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June 20, 2022

Bobst announces collaboration to recycle multilayer laminates

Under the European Green Deal, all packaging produced in the European Union must be made reusable or recyclable by 2030.

Swiss packaging machinery provider Bobst has announced a strategic partnership to recycle polyethylene terephthalate (PET) based multilayer laminates used for thermoformed food trays.

The company has collaborated with barrier film consultant Evertis and industrial adhesives specialist BASF to support recycling company Sulayr.

The companies will combine their knowledge of the packaging value chain in their approach to the closed-loop recycling of PET-based laminates.

They aim to help Sulayr comply with the European Green Deal, which requires all packaging produced in the European Union to be made reusable or recyclable by 2030.

This presents a particular challenge for multilayer packaging laminates, whose layers must be separated before they can enter the recycling stream.

Sulayr has commercialised a multilayer recycling process that achieves closed-loop status and allows PET to be reused with ‘virtually zero waste’.

This process is based on a multilayer film produced by Evertis, which includes PET and polyethylene (PE) layers laminated on a Bobst coating system using BASF Epotal water-based adhesive.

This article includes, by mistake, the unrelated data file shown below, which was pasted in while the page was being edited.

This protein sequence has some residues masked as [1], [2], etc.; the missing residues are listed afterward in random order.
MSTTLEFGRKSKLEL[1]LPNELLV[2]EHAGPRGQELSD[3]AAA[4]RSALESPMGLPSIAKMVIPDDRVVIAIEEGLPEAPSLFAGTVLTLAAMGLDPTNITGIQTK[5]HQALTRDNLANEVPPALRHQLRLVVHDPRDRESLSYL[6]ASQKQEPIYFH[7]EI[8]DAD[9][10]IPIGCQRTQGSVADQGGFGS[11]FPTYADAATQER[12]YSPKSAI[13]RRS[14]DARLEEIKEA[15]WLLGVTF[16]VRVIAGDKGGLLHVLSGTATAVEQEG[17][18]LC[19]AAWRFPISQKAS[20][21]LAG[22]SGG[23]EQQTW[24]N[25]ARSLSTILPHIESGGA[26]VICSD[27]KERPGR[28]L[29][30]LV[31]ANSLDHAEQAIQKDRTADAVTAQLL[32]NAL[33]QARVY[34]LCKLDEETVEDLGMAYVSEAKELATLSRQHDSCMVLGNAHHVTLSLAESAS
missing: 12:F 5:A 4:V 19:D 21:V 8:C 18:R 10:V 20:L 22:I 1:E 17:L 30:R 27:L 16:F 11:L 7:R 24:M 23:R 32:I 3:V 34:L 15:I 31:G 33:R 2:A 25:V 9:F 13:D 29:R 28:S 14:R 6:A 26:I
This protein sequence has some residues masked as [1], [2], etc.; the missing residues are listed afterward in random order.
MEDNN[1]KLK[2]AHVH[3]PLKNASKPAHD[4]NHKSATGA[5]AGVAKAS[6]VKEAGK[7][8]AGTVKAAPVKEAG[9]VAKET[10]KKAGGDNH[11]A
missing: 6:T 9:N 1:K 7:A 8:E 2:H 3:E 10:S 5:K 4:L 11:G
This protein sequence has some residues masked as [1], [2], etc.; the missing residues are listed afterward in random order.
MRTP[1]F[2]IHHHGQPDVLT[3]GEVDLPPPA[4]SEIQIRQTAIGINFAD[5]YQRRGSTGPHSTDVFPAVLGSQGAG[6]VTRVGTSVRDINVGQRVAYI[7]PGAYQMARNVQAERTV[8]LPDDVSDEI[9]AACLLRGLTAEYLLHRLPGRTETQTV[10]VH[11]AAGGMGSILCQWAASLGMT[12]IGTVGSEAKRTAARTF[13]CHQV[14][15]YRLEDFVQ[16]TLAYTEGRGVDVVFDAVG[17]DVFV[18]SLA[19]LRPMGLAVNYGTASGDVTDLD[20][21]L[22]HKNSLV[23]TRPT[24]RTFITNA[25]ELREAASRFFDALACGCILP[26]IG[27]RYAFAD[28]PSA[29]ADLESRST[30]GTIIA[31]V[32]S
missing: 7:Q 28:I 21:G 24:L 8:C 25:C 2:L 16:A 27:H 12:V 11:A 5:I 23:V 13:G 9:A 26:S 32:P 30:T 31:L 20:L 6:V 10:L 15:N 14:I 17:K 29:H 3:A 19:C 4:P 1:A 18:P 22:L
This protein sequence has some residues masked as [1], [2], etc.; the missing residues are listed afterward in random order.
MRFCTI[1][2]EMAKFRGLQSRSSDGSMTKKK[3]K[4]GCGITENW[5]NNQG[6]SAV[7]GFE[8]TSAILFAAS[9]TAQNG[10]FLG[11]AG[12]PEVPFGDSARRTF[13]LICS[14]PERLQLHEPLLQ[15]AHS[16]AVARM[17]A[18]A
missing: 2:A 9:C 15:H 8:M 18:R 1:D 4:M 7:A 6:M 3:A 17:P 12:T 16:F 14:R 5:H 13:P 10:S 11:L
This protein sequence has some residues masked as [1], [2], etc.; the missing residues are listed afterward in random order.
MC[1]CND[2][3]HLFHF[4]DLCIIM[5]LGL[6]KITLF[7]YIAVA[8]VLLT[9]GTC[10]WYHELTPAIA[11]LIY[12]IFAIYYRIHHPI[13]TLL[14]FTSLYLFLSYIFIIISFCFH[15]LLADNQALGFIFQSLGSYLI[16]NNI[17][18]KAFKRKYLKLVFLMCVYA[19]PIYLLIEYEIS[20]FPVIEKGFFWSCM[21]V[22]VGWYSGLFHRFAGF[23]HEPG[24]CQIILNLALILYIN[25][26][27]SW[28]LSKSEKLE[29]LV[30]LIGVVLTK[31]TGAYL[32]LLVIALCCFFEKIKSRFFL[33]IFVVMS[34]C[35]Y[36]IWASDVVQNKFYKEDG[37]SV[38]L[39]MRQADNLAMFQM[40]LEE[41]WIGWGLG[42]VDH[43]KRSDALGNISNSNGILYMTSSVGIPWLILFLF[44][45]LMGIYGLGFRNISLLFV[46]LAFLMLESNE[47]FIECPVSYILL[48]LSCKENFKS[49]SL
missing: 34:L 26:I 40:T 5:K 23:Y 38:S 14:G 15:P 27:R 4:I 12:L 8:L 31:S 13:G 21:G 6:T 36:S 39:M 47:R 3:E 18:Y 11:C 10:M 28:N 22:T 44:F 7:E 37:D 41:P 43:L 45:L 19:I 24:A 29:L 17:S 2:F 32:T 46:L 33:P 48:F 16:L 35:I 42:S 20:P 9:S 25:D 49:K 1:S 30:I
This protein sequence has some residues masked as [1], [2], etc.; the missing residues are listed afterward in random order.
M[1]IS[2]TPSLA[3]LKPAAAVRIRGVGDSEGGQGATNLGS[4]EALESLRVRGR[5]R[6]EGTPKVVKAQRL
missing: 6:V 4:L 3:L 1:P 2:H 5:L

The multilayer films can be used for a number of packaging applications such as thermo-formed food trays.

After they are used, the waste is delivered to sorting facilities and can then be used as raw material in a closed-loop cycle.

After separating the layers, Sulayr prepares the PET for re-use before it is delivered to Evertis and other film producers, who can restart the cycle.

Bobst said in a statement: “While a circular economy practice for packaging materials with PET content already exist, the process can be improved to become more practical and effective, if the whole value chain works together to make separation of layers easier.

“Seen as an important step towards universal recycling of PET, enabling its continued use in a Green Deal-compliant packaging economy, the process can apply to both post-consumer and post-industrial waste, meaning it has enormous potential to transform the entire PET-based packaging use model.”

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